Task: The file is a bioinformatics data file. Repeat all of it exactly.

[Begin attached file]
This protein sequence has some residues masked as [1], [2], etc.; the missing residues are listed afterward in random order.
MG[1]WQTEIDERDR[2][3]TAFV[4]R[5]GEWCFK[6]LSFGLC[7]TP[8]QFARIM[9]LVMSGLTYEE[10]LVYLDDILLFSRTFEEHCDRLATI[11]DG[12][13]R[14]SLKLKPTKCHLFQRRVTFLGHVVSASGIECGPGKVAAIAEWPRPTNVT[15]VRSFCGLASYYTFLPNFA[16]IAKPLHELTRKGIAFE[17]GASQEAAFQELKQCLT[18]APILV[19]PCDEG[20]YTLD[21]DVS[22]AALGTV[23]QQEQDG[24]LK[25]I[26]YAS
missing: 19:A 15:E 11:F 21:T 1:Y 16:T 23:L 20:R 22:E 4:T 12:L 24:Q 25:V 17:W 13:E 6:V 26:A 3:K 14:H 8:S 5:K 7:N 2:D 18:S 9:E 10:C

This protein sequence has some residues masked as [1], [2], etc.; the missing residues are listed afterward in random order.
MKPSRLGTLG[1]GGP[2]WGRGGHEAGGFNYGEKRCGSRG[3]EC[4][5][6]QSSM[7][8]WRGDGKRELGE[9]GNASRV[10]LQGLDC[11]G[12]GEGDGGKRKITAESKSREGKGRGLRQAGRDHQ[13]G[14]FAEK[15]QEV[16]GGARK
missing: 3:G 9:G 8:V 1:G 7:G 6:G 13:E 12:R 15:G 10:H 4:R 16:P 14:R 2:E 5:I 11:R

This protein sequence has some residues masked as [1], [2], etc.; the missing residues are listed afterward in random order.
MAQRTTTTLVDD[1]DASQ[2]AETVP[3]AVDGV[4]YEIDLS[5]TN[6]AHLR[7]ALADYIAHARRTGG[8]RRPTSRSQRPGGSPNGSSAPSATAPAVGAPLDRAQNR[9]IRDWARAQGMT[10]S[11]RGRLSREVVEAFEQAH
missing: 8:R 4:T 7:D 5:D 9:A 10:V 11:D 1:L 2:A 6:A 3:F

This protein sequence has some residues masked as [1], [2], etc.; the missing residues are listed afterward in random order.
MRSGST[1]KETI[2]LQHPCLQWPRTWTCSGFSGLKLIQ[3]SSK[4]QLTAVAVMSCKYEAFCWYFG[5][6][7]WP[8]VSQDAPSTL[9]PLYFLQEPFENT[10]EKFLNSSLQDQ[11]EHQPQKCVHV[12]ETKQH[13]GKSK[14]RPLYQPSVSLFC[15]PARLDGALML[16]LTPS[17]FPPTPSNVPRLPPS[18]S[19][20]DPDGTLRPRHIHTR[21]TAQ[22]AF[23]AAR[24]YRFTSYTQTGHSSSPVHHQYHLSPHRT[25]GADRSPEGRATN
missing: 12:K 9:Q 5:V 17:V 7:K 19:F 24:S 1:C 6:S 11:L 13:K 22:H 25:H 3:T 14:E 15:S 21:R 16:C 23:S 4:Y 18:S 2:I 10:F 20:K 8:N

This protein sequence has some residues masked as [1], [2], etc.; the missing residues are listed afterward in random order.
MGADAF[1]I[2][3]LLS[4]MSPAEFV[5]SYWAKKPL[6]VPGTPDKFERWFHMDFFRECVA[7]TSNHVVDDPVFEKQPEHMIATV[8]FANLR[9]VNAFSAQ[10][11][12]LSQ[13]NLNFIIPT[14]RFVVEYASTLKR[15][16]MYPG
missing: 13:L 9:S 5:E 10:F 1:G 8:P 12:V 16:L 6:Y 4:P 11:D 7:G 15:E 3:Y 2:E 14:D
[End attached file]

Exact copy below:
This protein sequence has some residues masked as [1], [2], etc.; the missing residues are listed afterward in random order.
MG[1]WQTEIDERDR[2][3]TAFV[4]R[5]GEWCFK[6]LSFGLC[7]TP[8]QFARIM[9]LVMSGLTYEE[10]LVYLDDILLFSRTFEEHCDRLATI[11]DG[12][13]R[14]SLKLKPTKCHLFQRRVTFLGHVVSASGIECGPGKVAAIAEWPRPTNVT[15]VRSFCGLASYYTFLPNFA[16]IAKPLHELTRKGIAFE[17]GASQEAAFQELKQCLT[18]APILV[19]PCDEG[20]YTLD[21]DVS[22]AALGTV[23]QQEQDG[24]LK[25]I[26]YAS
missing: 19:A 15:E 11:F 21:T 1:Y 16:T 23:L 20:R 22:E 4:T 12:L 24:Q 25:V 17:W 13:E 6:V 26:A 3:K 14:H 8:S 5:K 7:N 2:D 18:S 9:E 10:C

This protein sequence has some residues masked as [1], [2], etc.; the missing residues are listed afterward in random order.
MKPSRLGTLG[1]GGP[2]WGRGGHEAGGFNYGEKRCGSRG[3]EC[4][5][6]QSSM[7][8]WRGDGKRELGE[9]GNASRV[10]LQGLDC[11]G[12]GEGDGGKRKITAESKSREGKGRGLRQAGRDHQ[13]G[14]FAEK[15]QEV[16]GGARK
missing: 3:G 9:G 8:V 1:G 7:G 6:G 13:E 12:R 15:G 10:H 4:R 16:P 14:R 2:E 5:I 11:R

This protein sequence has some residues masked as [1], [2], etc.; the missing residues are listed afterward in random order.
MAQRTTTTLVDD[1]DASQ[2]AETVP[3]AVDGV[4]YEIDLS[5]TN[6]AHLR[7]ALADYIAHARRTGG[8]RRPTSRSQRPGGSPNGSSAPSATAPAVGAPLDRAQNR[9]IRDWARAQGMT[10]S[11]RGRLSREVVEAFEQAH
missing: 8:R 4:T 7:D 5:D 9:A 10:V 11:D 1:L 2:A 6:A 3:F

This protein sequence has some residues masked as [1], [2], etc.; the missing residues are listed afterward in random order.
MRSGST[1]KETI[2]LQHPCLQWPRTWTCSGFSGLKLIQ[3]SSK[4]QLTAVAVMSCKYEAFCWYFG[5][6][7]WP[8]VSQDAPSTL[9]PLYFLQEPFENT[10]EKFLNSSLQDQ[11]EHQPQKCVHV[12]ETKQH[13]GKSK[14]RPLYQPSVSLFC[15]PARLDGALML[16]LTPS[17]FPPTPSNVPRLPPS[18]S[19][20]DPDGTLRPRHIHTR[21]TAQ[22]AF[23]AAR[24]YRFTSYTQTGHSSSPVHHQYHLSPHRT[25]GADRSPEGRATN
missing: 12:K 9:Q 5:V 17:V 7:K 19:F 24:S 1:C 6:S 11:L 13:K 22:H 25:H 3:T 14:E 15:S 21:R 16:C 23:S 4:Y 18:S 2:I 10:F 20:K 8:N

This protein sequence has some residues masked as [1], [2], etc.; the missing residues are listed afterward in random order.
MGADAF[1]I[2][3]LLS[4]MSPAEFV[5]SYWAKKPL[6]VPGTPDKFERWFHMDFFRECVA[7]TSNHVVDDPVFEKQPEHMIATV[8]FANLR[9]VNAFSAQ[10][11][12]LSQ[13]NLNFIIPT[14]RFVVEYASTLKR[15][16]MYPG
missing: 13:L 9:S 5:E 10:F 1:G 8:P 12:V 16:L 6:Y 4:P 11:D 7:G 15:E 3:Y 2:E 14:D